Unlike many other industries like doctors, real estate agents, lawyers, social workers, etc. the tech world doesn't have to abide by any particular code of ethics. We can argue all we want about if such a thing should be required or what should be in it, but I think clearly something is better than the nothing we have today.
In most of the US at least, those professions I mentioned have state-recognized organizations which are legally empowered to regulate members of that profession, and they typically mandate a code of ethics. Examples:
- North Carolina Real Estate Commission
- North Carolina Social Work Certification and Licensure Board
I'm not qualified to say whether either group is effective at enforcing those ethical codes, but I sure am glad they have something. Something we can hold people to in case they act negligently or maliciously in their jobs.
Consider how the median piece of software today is a user-hostile, unmaintained piece of ad-tech with your choice of dark patterns, vulnerabilities, or opaque pricing topped with inaccessibility. This is not an acceptable foundation on which to build the next generation of technology. Given the lack of official standards or ethics for 70+ years of computing history, should we be surprised this is the case? For tech workers, there's no oath to swear, no book to sign your name in, no state licensing agency to register with. We're all on our own here, and we're not doing a great job on our own.
About the closest thing to a relevant code of ethics I've found is the ACM Code of Ethics. If you've never truly understood the Voltaire quote "common sense is not so common" before, you'll understand what it means after skimming the section titles and thinking about people working in certain specific tech sectors 😬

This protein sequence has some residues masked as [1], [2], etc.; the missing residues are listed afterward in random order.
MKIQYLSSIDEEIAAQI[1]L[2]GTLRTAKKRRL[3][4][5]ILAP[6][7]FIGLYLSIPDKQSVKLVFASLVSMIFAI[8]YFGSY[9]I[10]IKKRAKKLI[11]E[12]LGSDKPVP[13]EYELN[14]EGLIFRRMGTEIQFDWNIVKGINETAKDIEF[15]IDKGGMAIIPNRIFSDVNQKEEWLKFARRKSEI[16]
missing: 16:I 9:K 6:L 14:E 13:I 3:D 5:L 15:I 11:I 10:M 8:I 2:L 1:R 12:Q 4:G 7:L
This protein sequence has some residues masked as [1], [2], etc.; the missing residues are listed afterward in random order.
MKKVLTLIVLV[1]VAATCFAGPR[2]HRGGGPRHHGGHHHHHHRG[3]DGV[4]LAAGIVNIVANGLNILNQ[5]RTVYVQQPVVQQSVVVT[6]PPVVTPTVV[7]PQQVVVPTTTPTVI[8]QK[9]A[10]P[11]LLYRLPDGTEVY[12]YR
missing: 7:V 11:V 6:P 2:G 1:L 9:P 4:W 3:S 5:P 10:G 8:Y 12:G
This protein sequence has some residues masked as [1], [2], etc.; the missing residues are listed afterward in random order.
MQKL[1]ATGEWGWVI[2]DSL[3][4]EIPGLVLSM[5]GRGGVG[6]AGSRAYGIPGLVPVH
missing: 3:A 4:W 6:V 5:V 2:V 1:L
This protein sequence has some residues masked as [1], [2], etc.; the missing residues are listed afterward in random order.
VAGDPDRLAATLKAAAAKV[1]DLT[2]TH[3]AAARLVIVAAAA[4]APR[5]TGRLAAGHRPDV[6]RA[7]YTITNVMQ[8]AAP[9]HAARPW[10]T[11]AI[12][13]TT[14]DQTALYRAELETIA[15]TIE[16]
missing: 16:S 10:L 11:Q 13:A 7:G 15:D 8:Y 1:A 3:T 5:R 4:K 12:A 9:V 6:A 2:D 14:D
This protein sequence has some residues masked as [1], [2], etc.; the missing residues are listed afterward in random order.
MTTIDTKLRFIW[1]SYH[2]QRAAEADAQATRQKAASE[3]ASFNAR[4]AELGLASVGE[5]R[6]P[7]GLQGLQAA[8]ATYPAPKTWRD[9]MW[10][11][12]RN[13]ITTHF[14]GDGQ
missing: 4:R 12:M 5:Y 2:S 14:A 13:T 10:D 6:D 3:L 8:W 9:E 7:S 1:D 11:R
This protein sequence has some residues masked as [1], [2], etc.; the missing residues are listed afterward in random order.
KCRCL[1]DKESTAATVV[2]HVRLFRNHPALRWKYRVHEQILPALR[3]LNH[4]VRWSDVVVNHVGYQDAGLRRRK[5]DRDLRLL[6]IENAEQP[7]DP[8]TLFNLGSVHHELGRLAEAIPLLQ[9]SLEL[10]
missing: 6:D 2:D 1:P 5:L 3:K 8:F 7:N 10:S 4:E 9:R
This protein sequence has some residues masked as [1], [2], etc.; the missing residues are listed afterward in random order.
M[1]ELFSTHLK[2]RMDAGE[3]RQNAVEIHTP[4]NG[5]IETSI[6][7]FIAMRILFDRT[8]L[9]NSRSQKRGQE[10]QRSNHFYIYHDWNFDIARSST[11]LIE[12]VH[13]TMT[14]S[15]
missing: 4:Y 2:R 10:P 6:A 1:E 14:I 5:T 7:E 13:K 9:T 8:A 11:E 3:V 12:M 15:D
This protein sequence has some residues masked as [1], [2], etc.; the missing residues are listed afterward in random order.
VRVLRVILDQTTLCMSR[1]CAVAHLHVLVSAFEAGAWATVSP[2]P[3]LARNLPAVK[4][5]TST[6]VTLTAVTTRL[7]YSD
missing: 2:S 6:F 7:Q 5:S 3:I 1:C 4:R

With that said, I think we should all self-attest to following some specific code of ethics. Is this performative virtue signalling? Oh absolutely. But the reason why "performative" and "virtue signalling" have negative connotations is because of people who are all talk and no action. Being "performative" is crucial for raising awareness of important subjects. What are protests if not performative? Maybe this is all symbolic, but what long-lived institution of ethics exists today that doesn't benefit from its symbolism? The real test is whether you'll actually follow the code of ethics for real, and maybe the threat of looking like a huge hypocrite will be a helpful incentive.
So here goes: I personally think it's a good idea to consider ethics in all things relating to my profession in tech. To that end, I plan to follow the ACM Code of Ethics. It's not infallible, and neither am I, but that's no excuse to just give up.
As a result of saying that, you now have power over me. I have no license to be revoked, but if I wrong you, you can hold me to my word. Like a service level agreement for interacting with me professionally. This one-way power dynamic feels kinda weird, right? Well, you can fix that by also self-attesting to a professional code of ethics. Doesn't matter which one.
What more do you want, a badge to put in your READMEs? God no.